Tag Archive | "HDB"

Is HDB a good investment? Part 2

Is HDB a good investment? Part 2

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Is HDB a good investment?

Is HDB a good investment?

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The middle class nightmare

The middle class nightmare

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The government can do more to reduce the price of property in Singapore, alleviating the financial challenges faced by a large middle class.

By Fang Shihan

The outlook for average Singaporeans can be scary, especially considering the high cost of living. Photo: WILLIAM CHO / Creative Commons

IT’S probably a universal phenomenon. Fresh graduate comes out into the working world, draws his first paycheck, and wakes up one day a few months later breaking out in cold sweat.

It’s the middle class nightmare. You know, the one where you’re taking a photo at the main door, spouse in arm, kids running around at knee level. You flash a hugeass smile as you look proudly into the camera feeling like your life is absolutely perfect.

And you wake up feeling horrified at how you’ve transformed into a mindless automaton in the economic machine. You also feel ashamed at desiring the perfect middle class life because you’ve been taught in school that it’s all a damn construct.

We all have the same nightmare. But here on the island it’s a little different. See, friends in Australia or countries with a larger land mass feel their skin crawl at the sight of a house with a lawn, a dog and…. a white picket fence. Here we dream about a three-room flat in Punggol with a steel gate, a view hopefully not of the neighbour’s kitchen and…. a maid.

I remember growing up in the 90s listening to the debate about Singaporeans and their 5Cs- cash, car, condo, credit card and country club. Fast forward 20 years later, we’re not even dreaming of the condo anymore. We’re dreaming of a flat. Friggin little cubicles built so close together that you become paranoid about your neighbours eavesdropping while you have sex at home.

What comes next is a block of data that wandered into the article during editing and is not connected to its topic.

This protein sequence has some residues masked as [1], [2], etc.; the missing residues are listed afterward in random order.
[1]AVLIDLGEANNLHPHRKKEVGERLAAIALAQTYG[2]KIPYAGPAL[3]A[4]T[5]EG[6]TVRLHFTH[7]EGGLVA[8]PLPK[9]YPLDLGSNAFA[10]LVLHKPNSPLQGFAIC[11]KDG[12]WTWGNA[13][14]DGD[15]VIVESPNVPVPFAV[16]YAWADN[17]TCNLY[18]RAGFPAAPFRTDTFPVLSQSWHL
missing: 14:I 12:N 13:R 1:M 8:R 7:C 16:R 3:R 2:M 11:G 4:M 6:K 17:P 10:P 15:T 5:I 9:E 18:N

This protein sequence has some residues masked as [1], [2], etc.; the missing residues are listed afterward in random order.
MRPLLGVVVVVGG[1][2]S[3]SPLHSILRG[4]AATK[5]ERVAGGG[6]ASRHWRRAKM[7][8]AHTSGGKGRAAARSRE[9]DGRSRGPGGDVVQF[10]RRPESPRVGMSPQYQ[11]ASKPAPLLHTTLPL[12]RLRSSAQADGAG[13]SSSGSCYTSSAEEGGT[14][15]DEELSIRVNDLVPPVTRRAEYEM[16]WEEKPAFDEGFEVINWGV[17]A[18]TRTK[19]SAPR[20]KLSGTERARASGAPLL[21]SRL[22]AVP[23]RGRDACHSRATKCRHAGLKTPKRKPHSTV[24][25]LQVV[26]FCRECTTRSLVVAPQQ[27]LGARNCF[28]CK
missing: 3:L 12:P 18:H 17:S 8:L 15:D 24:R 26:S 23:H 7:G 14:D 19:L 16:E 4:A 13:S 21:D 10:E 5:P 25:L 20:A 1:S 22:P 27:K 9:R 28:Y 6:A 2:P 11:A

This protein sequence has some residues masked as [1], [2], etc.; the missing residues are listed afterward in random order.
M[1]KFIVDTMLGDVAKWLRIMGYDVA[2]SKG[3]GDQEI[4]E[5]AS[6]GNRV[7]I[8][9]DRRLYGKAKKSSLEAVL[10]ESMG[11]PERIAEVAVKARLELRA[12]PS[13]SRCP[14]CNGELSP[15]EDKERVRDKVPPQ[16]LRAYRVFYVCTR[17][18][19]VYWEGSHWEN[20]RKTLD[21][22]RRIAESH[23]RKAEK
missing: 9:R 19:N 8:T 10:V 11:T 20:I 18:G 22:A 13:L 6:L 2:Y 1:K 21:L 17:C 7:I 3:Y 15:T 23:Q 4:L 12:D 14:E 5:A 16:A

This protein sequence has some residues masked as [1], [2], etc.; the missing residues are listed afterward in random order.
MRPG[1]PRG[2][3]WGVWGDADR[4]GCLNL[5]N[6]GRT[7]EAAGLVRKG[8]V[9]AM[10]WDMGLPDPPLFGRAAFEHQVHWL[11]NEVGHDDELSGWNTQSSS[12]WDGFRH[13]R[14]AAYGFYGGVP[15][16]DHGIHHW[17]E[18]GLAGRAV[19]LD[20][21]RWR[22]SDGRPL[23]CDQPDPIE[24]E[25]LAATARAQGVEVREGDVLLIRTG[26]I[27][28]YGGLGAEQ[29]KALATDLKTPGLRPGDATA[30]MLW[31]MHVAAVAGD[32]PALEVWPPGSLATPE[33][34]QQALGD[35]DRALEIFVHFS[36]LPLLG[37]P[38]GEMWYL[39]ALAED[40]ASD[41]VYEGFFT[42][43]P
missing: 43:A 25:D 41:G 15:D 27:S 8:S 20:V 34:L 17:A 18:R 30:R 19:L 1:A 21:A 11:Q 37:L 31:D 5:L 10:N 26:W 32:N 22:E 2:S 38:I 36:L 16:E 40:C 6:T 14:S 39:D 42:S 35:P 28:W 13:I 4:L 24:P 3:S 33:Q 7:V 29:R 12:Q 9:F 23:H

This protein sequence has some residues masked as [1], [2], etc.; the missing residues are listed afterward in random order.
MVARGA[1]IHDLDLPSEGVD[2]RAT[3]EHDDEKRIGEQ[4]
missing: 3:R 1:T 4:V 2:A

Were we ever supposed to aspire to public housing?

MP Mah “Your Assets will Appreciate!” Bow Tan wrote a piece sometime last year reiterating that “the Government’s basic principle… is to provide affordable public housing for the vast majority of Singaporeans – not just for 10 or 20 per cent, like most countries, but up to 80 per cent of the population.”

The government has obviously forgotten about the initial proposal of ‘public housing’ and above all, what constitutes as ‘affordable housing’.

The logic to co-opt Singaporeans under the public housing umbrella undeniably made sense back in 1960, where slums and squatter settlements were aplenty. After all, a housed, clothed and fed worker was a more productive worker. Public housing also made for a good social control mechanism but.. let’s not get into that.

But the past is the past. As the saying goes: “Last time policemen wore shorts”.

There are no slums now save for a small group of happy campers at various beaches and parks. However there’s a large middle class with aspirations for social mobility.

Does it make sense for the government to co-opt these aspirations into the public housing system? More importantly, SHOULD the government even try to cater to the middle class family with a household income of $10,000?

Thanks, but I’d rather not the HDB have a monopoly of the housing market on the pretext of housing provision.

When I describe the HDB to my friends abroad, they’re usually in awe of the efficiency of the system. Homeless rates are close to zilch, that’s quite a feat. Then I tell them about how much an average flat costs and almost certainly, jaws drop in shock. $300,000 for a tiny 3 room flat??? Yes Siree, and I haven’t even gotten to COE prices yet.